The Basics – Sticky Tack

Sticky Tack or Blu-Tack can be a toy photographers best friend. If you’re not familiar with this amazing substance, it is a little piece of removable gummy substance you can attach to your toy to help with a difficult pose, an uneven surface, an uncooperative accessory or a stiff wind.

I love tack and rely on it to help me quickly manage any unruly set up. I even have a wad on the front of my camera so I can access it quickly.

I know there are a few photographers who shun the use of tack in all its forms because it almost always requires some amount of post processing. Not everyone has access to Photoshop (or the equivalent) or has the inclination to edit an image to remove the offending little blue (or white) blob. While this is definitely a draw back, rarely will you need a lot of it.

I enjoy the challenge of balancing my mini figures on rocks, dirt, moss and the like. But sometimes even my patience is tested and I will wad up a small bit of tack to save me time and keep my frustration level down. Of course there a few photos that would have been impossible to capture without this handy trick. One of my favorite photos of Boba falls into this category…

A Need For Speed
A Need For Speed

Tack comes in a few different variations:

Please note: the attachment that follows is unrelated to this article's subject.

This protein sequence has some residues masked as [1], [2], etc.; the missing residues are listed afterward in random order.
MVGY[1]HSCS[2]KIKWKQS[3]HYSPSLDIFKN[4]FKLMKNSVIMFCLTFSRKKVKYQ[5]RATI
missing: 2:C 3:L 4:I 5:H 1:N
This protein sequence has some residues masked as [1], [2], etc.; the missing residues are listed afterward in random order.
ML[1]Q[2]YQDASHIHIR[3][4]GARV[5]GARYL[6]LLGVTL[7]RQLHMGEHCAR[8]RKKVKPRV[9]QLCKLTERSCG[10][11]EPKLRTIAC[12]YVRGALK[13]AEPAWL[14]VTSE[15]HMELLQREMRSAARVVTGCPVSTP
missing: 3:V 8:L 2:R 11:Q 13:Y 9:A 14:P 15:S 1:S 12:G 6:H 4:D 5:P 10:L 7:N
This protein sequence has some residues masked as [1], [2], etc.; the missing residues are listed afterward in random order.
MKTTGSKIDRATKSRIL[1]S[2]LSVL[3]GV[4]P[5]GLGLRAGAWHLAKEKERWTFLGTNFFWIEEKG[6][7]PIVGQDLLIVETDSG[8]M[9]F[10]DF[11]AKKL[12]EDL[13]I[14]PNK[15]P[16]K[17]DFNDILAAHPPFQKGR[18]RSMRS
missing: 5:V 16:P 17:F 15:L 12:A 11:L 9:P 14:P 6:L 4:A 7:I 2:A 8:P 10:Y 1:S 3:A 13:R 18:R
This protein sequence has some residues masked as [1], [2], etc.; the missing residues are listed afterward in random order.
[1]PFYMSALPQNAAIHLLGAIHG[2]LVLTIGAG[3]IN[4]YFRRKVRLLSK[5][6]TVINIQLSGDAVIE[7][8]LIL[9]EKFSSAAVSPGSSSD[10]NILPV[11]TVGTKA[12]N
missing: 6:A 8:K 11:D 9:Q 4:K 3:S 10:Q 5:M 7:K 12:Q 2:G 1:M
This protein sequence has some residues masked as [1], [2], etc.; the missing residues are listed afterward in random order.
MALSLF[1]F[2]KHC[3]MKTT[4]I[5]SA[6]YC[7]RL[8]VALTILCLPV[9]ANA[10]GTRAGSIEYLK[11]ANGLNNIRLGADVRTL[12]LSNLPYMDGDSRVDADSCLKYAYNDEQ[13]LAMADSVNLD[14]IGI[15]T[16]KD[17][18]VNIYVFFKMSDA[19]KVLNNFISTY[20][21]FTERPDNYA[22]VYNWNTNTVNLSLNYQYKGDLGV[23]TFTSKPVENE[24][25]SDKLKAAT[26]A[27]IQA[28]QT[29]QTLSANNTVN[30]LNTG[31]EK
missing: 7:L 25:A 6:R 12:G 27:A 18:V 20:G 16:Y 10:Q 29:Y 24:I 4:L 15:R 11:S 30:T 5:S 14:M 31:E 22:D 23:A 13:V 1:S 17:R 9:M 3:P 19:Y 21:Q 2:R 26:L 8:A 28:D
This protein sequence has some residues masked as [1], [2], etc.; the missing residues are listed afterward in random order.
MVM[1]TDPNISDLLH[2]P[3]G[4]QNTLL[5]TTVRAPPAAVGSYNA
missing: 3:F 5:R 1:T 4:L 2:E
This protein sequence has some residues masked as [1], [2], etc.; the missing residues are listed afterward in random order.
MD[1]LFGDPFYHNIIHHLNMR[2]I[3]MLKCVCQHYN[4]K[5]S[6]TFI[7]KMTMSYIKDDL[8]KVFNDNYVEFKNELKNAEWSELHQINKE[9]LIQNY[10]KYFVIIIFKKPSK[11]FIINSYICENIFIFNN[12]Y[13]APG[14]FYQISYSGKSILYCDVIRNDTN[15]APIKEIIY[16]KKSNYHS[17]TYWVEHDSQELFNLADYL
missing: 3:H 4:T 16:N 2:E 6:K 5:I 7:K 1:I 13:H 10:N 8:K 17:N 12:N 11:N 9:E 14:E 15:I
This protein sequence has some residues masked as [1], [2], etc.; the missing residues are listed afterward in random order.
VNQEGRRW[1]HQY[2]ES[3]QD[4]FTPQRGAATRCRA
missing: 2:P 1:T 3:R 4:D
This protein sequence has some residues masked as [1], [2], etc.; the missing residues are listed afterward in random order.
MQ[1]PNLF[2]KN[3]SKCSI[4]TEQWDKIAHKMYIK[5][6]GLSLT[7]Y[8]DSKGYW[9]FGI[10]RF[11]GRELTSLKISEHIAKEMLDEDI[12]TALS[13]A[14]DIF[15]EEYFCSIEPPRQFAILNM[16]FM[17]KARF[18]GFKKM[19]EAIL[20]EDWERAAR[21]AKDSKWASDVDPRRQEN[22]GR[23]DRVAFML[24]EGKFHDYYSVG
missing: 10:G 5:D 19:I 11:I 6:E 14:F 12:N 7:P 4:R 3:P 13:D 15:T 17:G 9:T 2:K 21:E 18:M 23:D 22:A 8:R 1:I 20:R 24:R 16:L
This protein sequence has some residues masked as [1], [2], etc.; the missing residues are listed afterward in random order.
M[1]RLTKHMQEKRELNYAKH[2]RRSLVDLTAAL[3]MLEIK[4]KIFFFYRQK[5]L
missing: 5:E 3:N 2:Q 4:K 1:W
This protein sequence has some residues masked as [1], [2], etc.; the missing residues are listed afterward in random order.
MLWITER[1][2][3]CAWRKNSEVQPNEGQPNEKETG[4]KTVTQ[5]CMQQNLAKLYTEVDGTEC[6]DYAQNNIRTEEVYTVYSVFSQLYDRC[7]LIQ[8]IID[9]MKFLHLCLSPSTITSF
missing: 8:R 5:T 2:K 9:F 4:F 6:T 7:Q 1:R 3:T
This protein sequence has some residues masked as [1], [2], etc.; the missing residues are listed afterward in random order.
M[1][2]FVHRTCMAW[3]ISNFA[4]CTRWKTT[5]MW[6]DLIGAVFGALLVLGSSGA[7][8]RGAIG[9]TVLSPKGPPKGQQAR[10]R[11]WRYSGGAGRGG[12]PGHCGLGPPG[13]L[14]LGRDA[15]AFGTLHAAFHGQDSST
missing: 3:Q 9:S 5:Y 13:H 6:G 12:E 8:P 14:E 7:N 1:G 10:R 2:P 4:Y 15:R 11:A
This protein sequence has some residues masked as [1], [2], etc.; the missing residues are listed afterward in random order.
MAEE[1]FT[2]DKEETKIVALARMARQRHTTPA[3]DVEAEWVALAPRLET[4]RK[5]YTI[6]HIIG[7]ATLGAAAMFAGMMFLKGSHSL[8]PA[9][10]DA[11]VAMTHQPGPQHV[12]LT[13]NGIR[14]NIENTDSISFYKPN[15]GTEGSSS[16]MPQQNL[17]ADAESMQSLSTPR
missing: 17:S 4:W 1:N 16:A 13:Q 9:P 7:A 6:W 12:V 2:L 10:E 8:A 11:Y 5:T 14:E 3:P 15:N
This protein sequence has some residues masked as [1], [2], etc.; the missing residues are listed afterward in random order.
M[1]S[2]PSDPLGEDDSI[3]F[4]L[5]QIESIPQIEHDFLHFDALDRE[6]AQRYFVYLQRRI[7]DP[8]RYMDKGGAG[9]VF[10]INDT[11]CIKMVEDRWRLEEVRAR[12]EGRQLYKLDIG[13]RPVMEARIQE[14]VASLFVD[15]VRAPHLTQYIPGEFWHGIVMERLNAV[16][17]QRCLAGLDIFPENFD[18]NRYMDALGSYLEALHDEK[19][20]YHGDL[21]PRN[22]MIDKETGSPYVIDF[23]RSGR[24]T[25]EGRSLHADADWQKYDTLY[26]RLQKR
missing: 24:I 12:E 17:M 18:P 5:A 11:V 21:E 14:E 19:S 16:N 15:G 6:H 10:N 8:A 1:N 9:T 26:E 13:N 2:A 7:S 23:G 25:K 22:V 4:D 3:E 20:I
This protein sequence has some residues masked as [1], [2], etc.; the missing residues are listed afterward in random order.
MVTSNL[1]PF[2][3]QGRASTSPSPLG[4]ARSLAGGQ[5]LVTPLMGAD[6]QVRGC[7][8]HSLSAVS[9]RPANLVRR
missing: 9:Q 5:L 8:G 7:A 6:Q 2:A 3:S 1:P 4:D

• Blu-Tack – the classic, is sturdy, never fails but is bright blue
  • Double Sided Adhesive Dots – little dots of extremely sticky tape and invisible
  • Museum Putty – just like blue-tack, but white and easier to hide
  • Holding Wax – a stiff clear wax used for holding small items in place. perfect for really tiny toys like HO scale figures

I’ve had the pleasure of using all of these items and I can assure that they all work great. They all grip onto rock or other rough outdoor surfaces; one caveat – they generally don’t work on wet surfaces. I would recommend the double stick dots as a great method, especially if you don’t want to do any post processing.

The quiet calm of this photo belies the reality that I was fighting  a stiff wind off the Bay. Lucky for me, Wikitoybox was nearby to give me a little double stick tape ditto use on this guy to keep him standing, otherwise he would have blown away in the wind!

What do you use (if anything) to keep your toys in place so you can grab that perfect photo?

~ Shelly 

You can see the tack in this image; what a pain it was to edit out. If I could have managed this another way, I would have.

Welcome to a new category on Stuck in Plastic, called The Basics. Over the next several months I will be writing short posts on The Basics of Photography and how these concepts relate specifically to toy photography. I hope you will enjoy this series. If you have a particular topic you would like me to address, feel free to leave a comment or message me. 


  1. Oh yeah, Blu-tak fan all the way! If you check on Facebook for “gravity glue” you’ll see a guy that does amazing things with rocks and patience, but ain’t nobody got time for that when it comes to toy photography so it’s Blu-tak to the rescue.

    Sounds like a great new series of posts you’re starting here and this seems like the perfect spot to kick it off. Looking forward to future updates.

    • Thank you my friend, I’m glad you like the first in this series.

      While I like to start with gravity, sometimes you need an assist. Wind, uneven ground, gravity defying positions, all need a little assist. I for one would rather get my photo than be a purist. But I respect those who keep it natural. 🙂